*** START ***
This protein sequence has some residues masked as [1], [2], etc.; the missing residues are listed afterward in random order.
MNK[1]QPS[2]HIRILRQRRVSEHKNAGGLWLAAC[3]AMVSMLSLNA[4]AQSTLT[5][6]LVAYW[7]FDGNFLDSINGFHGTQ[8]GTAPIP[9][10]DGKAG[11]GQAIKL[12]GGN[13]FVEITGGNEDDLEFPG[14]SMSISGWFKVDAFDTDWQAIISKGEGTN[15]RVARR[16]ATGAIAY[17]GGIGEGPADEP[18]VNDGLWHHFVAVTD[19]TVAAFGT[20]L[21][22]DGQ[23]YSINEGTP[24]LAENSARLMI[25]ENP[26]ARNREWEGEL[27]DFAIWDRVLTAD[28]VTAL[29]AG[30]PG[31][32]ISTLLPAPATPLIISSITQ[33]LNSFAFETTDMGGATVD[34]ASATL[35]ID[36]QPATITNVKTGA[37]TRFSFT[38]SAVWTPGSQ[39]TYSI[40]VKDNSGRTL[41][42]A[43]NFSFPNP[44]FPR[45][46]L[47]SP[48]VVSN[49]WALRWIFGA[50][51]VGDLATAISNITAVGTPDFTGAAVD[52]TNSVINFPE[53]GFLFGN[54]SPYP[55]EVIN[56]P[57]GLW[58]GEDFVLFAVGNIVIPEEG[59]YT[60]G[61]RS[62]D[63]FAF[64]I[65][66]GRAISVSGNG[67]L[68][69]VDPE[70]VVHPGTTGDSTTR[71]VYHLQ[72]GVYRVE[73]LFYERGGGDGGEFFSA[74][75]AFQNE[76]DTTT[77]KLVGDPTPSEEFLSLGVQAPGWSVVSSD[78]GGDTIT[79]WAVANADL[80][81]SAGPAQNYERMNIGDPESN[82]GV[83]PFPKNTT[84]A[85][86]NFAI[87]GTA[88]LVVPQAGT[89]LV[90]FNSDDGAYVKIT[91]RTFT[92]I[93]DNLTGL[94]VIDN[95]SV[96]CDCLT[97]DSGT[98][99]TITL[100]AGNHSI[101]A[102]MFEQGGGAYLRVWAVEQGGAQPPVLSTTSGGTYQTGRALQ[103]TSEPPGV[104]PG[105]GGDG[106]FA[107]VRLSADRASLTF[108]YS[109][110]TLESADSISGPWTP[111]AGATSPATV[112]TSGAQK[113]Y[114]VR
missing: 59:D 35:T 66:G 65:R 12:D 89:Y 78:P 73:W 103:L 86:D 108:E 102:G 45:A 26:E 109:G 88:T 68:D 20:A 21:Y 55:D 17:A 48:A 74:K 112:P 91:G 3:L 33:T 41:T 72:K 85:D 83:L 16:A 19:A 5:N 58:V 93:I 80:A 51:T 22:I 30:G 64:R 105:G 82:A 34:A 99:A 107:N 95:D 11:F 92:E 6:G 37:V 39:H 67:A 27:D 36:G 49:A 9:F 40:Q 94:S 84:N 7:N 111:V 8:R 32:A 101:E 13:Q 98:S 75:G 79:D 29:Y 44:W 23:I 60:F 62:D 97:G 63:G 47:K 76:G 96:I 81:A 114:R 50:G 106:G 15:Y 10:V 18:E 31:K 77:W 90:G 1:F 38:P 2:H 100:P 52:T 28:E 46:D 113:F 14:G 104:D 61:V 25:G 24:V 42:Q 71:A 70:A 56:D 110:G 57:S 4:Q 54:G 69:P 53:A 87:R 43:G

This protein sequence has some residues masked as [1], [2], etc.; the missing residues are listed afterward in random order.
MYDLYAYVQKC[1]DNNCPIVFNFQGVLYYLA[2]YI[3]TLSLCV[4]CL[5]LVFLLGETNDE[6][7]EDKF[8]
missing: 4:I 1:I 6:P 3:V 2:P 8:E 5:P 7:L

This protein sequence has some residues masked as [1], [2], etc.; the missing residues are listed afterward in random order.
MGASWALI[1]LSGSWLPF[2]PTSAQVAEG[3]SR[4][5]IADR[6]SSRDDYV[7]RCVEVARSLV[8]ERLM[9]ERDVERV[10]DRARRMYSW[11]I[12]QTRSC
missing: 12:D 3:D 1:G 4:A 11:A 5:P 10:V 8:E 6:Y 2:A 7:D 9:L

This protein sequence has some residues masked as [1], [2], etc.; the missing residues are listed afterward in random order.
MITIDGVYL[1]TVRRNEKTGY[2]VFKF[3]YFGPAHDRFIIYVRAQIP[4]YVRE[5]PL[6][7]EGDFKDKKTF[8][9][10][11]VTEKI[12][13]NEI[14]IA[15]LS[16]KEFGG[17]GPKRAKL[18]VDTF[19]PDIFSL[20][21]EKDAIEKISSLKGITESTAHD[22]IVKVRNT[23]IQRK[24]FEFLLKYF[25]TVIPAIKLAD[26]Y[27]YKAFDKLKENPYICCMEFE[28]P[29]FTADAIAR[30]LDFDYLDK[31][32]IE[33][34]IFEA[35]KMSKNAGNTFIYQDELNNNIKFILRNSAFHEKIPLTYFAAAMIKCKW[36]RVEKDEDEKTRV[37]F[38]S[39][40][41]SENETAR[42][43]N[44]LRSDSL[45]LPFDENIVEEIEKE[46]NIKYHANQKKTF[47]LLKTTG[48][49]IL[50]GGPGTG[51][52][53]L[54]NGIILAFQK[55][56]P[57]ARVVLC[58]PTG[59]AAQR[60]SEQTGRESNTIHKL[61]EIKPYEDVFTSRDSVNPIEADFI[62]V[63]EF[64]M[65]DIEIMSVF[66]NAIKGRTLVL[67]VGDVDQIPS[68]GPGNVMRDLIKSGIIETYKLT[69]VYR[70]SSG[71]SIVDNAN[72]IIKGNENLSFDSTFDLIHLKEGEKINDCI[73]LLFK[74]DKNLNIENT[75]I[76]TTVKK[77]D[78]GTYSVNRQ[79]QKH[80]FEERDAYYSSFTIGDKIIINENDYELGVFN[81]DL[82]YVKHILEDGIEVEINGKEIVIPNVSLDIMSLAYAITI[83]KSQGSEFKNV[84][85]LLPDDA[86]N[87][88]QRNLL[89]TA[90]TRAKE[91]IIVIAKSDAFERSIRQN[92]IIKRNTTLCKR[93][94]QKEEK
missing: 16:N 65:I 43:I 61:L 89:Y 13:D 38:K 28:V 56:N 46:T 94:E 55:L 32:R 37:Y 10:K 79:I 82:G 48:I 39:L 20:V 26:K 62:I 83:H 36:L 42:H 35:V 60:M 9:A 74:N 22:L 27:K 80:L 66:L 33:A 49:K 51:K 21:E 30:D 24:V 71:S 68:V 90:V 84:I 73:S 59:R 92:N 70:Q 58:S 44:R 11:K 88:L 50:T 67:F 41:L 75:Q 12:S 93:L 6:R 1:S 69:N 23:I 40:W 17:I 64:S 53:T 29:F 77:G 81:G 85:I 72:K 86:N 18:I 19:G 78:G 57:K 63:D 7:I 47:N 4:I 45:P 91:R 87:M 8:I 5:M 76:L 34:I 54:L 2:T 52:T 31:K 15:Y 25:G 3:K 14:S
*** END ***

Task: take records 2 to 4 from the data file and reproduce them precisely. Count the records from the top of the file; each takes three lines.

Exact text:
This protein sequence has some residues masked as [1], [2], etc.; the missing residues are listed afterward in random order.
MYDLYAYVQKC[1]DNNCPIVFNFQGVLYYLA[2]YI[3]TLSLCV[4]CL[5]LVFLLGETNDE[6][7]EDKF[8]
missing: 4:I 1:I 6:P 3:V 2:P 8:E 5:P 7:L

This protein sequence has some residues masked as [1], [2], etc.; the missing residues are listed afterward in random order.
MGASWALI[1]LSGSWLPF[2]PTSAQVAEG[3]SR[4][5]IADR[6]SSRDDYV[7]RCVEVARSLV[8]ERLM[9]ERDVERV[10]DRARRMYSW[11]I[12]QTRSC
missing: 12:D 3:D 1:G 4:A 11:A 5:P 10:V 8:E 6:Y 2:A 7:D 9:L

This protein sequence has some residues masked as [1], [2], etc.; the missing residues are listed afterward in random order.
MITIDGVYL[1]TVRRNEKTGY[2]VFKF[3]YFGPAHDRFIIYVRAQIP[4]YVRE[5]PL[6][7]EGDFKDKKTF[8][9][10][11]VTEKI[12][13]NEI[14]IA[15]LS[16]KEFGG[17]GPKRAKL[18]VDTF[19]PDIFSL[20][21]EKDAIEKISSLKGITESTAHD[22]IVKVRNT[23]IQRK[24]FEFLLKYF[25]TVIPAIKLAD[26]Y[27]YKAFDKLKENPYICCMEFE[28]P[29]FTADAIAR[30]LDFDYLDK[31][32]IE[33][34]IFEA[35]KMSKNAGNTFIYQDELNNNIKFILRNSAFHEKIPLTYFAAAMIKCKW[36]RVEKDEDEKTRV[37]F[38]S[39][40][41]SENETAR[42][43]N[44]LRSDSL[45]LPFDENIVEEIEKE[46]NIKYHANQKKTF[47]LLKTTG[48][49]IL[50]GGPGTG[51][52][53]L[54]NGIILAFQK[55][56]P[57]ARVVLC[58]PTG[59]AAQR[60]SEQTGRESNTIHKL[61]EIKPYEDVFTSRDSVNPIEADFI[62]V[63]EF[64]M[65]DIEIMSVF[66]NAIKGRTLVL[67]VGDVDQIPS[68]GPGNVMRDLIKSGIIETYKLT[69]VYR[70]SSG[71]SIVDNAN[72]IIKGNENLSFDSTFDLIHLKEGEKINDCI[73]LLFK[74]DKNLNIENT[75]I[76]TTVKK[77]D[78]GTYSVNRQ[79]QKH[80]FEERDAYYSSFTIGDKIIINENDYELGVFN[81]DL[82]YVKHILEDGIEVEINGKEIVIPNVSLDIMSLAYAITI[83]KSQGSEFKNV[84][85]LLPDDA[86]N[87][88]QRNLL[89]TA[90]TRAKE[91]IIVIAKSDAFERSIRQN[92]IIKRNTTLCKR[93][94]QKEEK
missing: 16:N 65:I 43:I 61:L 89:Y 13:D 38:K 28:V 56:N 46:T 94:E 55:L 32:R 37:Y 10:K 79:I 82:G 48:I 39:L 20:V 26:K 62:I 83:H 36:L 42:H 35:V 60:M 9:A 74:N 22:L 27:K 80:L 66:L 33:A 49:K 51:K 21:E 30:D 24:V 71:S 68:V 90:V 84:I 73:S 59:R 92:N 70:Q 58:S 44:R 11:K 88:L 50:T 67:F 41:L 75:Q 12:S 93:L 6:R 1:S 69:N 23:I 40:W 17:I 64:S 53:T 29:F 77:G 81:G 85:I 72:K 86:N 18:I 19:G 78:G 57:K 63:D 7:I 47:N 4:I 45:P 91:R 87:M 8:I 5:M 76:L 34:I 54:L 2:T 52:T 31:K 15:Y 25:G 3:K 14:S